Part of Big Pass Sand borrow area between northernmost Siesta Key and Lido Key eliminated from proposed dredging plans
By Rachel Brown Hackney
Close to a third of one area of Big Sarasota Pass has been eliminated as a sand source for the planned Lido Key Beach Renourishment Project.
Maps provided by the U.S. Army Corps of Engineers (USACE) in its solicitation for bids for the project showed the easternmost portion of Cut C was marked “No Dredging.”
In early October 2018, Robert Luckner, a representative of the Siesta Key Association (SKA), notified Sarasota City Engineer Alexandrea DavisShaw that he had found information through the city’s GIS mapping system about a city potable water line in Cut C. His research showed the pipeline crossing from Sarasota County’s Ted Sperling Park on South Lido to the Bay Island system on northern Siesta Key.
The only mention he had seen in regard to any underwater infrastructure in that sand borrow area, he added, was a notation of a cable crossing. Luckner asked what steps the city and the USACE would take to avoid the cable and the potable watermain if they were able to proceed with dredging in that part of Big Pass.
DavisShaw replied that she would check with city Utilities Department staff and provide Luckner an answer.
Sixteen days later — on Oct. 18, 2018 — DavisShaw responded that she had contacted USACE staff members about the infrastructure. “They are aware of it,” she added, “and as part of the design effort will get more detail on the facilities and [note] them on the plans.”
In response to questions about the change involving Cut C in the bid package, Trisston Brown, a USACE public information officer, wrote in a June 14 email, “The eastern portion of Borrow Area C is permitted by FDEP [the Florida Department of Environmental Protection] as beach-compatible fill sand. However, it is a lower priority area for a few reasons:
“1) the available volume is relatively small and the cut depth is relatively thin compared to other borrow areas to be dredged;
“2) a portion of Borrow Area C is unavailable due to a no-dredge buffer around water mains and an electric cable that cross the inlet;
“3) sparse seagrasses exist adjacent to the dredge area with the potential to be impacted; and
“4) the sand in the other borrow areas is slightly more compatible with the existing beach.”
The bid package provides details about sediment samples taken at various locations in the borrow areas through a method called “vibracoring.” A number of references are made to “poorly-graded” sand in the eliminated section of Cut C.
As for the seagrass in that part of the borrow area: On May 20, the Sarasota City Commission was scheduled to consider a seagrass mitigation agreement with the Manatee County Commission because of expected destruction of seagrass with the dredging of Big Pass. However, DavisShaw asked that the item be pulled from the agenda because of USACE requests she received the previous Friday, May 17, regarding modifications for the agreement.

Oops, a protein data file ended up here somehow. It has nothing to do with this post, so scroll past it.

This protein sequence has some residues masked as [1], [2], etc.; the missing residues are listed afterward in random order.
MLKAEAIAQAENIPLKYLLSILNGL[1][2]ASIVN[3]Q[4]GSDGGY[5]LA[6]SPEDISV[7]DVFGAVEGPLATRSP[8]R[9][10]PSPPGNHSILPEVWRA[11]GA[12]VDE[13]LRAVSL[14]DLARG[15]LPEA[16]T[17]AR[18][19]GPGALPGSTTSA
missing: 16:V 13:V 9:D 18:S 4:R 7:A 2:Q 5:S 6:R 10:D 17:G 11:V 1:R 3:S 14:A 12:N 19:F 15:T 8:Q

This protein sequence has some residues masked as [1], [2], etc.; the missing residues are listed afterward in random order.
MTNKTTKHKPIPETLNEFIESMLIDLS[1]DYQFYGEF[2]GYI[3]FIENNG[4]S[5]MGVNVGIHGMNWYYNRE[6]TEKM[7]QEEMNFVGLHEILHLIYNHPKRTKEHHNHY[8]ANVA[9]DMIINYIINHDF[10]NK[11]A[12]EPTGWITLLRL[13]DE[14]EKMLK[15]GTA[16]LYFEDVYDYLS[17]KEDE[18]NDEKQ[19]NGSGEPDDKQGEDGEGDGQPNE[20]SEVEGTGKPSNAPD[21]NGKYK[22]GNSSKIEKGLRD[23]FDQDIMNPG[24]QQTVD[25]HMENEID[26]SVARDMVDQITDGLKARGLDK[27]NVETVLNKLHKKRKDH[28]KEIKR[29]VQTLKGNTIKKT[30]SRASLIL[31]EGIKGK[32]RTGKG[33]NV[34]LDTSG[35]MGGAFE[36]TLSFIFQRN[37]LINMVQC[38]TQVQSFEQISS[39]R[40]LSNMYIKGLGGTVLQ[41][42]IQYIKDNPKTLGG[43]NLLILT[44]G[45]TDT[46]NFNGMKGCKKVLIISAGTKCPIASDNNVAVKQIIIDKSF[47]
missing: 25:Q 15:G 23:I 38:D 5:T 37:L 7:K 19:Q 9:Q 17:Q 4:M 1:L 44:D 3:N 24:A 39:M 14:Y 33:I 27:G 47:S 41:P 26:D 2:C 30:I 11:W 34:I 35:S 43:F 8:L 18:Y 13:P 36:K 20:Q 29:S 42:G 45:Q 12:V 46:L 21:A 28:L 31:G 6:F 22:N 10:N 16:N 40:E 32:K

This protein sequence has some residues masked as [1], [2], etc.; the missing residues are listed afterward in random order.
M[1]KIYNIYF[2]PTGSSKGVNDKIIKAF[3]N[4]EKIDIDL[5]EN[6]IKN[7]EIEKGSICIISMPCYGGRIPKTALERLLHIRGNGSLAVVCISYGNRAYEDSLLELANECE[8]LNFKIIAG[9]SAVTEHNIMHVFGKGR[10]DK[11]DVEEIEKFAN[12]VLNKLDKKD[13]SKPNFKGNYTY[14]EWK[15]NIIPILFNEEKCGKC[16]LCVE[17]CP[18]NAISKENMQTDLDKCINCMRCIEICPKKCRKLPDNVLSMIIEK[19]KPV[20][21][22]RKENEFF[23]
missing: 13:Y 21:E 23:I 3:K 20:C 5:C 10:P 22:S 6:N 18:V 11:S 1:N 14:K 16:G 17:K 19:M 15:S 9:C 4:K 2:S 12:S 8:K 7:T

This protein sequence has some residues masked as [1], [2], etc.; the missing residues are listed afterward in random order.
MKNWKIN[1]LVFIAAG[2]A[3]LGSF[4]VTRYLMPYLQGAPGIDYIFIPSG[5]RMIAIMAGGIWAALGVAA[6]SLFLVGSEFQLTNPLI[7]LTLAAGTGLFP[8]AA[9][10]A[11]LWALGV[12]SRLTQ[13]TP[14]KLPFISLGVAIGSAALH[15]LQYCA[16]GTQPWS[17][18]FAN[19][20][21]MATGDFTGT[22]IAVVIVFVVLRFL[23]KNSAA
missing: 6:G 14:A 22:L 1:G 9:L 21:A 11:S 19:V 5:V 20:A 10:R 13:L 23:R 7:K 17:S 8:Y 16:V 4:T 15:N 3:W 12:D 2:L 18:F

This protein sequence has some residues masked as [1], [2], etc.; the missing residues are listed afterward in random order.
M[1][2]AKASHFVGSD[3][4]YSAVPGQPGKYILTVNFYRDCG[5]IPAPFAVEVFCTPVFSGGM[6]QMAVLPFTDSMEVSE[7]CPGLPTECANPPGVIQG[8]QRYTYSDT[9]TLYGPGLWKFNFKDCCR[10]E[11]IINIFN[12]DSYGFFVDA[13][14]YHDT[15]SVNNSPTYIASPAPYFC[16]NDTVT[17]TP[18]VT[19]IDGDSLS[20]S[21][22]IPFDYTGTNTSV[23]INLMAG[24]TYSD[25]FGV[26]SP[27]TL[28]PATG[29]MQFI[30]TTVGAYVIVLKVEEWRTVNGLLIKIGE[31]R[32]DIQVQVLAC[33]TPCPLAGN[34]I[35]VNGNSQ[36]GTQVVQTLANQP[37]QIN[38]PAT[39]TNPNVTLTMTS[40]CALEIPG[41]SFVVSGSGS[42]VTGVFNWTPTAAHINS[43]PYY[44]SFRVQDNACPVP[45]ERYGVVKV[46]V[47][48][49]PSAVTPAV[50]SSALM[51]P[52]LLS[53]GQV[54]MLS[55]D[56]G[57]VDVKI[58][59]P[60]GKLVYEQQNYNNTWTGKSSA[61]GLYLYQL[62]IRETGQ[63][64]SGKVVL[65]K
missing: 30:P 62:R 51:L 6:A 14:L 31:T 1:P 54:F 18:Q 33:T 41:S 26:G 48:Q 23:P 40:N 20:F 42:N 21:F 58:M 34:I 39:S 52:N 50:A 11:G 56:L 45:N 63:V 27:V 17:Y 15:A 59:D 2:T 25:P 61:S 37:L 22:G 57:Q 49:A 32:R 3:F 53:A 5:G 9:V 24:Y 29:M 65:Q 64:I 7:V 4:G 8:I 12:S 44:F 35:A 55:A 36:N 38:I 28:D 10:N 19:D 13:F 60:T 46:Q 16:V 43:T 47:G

SKA representatives and the nonprofit Suncoast Waterkeeper have protested the mitigation plan for a number of reasons, including the distance of Perico Preserve — a manmade basin connected to Tampa Bay — from Big Pass.
In a memo to the City Commission in advance of the May 20 meeting, DavisShaw had explained that the proposed removal of sand from Big Pass was anticipated to destroy 1.68 acres of seagrass. As a result, the permit the city and the USACE received from FDEP for the Lido Renourishment Project called for the creation of 2.9 to 3.2 acres of new seagrass as mitigation.
The Final Finding of No Significant Impact (FONSI) the USACE completed in July 2018 for the Lido Renourishment Project included a graphic showing the sections of the proposed sand borrow areas where biologists had found seagrasses. Notes accompanying that graphic referenced seagrasses observed “in the northeastern portion of the investigation area,” referring to the part of Cut C that the USACE has eliminated in the bid package. The notes added that two types of seagrasses were found there “in varying densities between 50 and 100 percent cover in shallow waters up to four feet in depth.
Both the SKA and a second Siesta-based nonprofit, Save Our Siesta Sand 2 (SOSS2), are pursuing legal challenges in an effort to stop the dredging of Big Pass, out of concern that the initiative would result in serious damage to Siesta’s shoreline and Big Pass itself as a navigational channel. The SKA filed a complaint in the 12th Judicial Circuit Court in March 2017, while SOSS2 filed suit against the USACE in January in the U.S. District Court for the Middle District of Florida.
A hearing has been rescheduled from July 19 to Aug. 16 in the SKA case.
Referring to the USACE change of plan with Cut C, SKA President Catherine Luckner told SNL that the federal agency “is finally accepting our previous statements about that portion of Borrow Area ‘C’ having little sand value and [the] illegality [of mitigating] seagrass destruction outside Sarasota County.
“The City of Sarasota has been spared a needless and environmentally destructive contract for mitigation,” Luckner added.
Details about the USACE solicitation
The advertisement of the USACE bid package on the Federal Business Opportunities website said the posting went up on May 16. The original response date for interested companies was June 19; however, that was pushed back to July 2.
During a joint meeting of the Sarasota and Charlotte County commissions in late February, a consultant working with both counties on Manasota Key Beach renourishment projects pointed out that only a few companies worldwide continue to pursue major dredging initiatives.
Michael T. Poff, president of Coastal Engineering Consultants in Naples, indicated that the bigger the project, the more interest it would generate among those firms.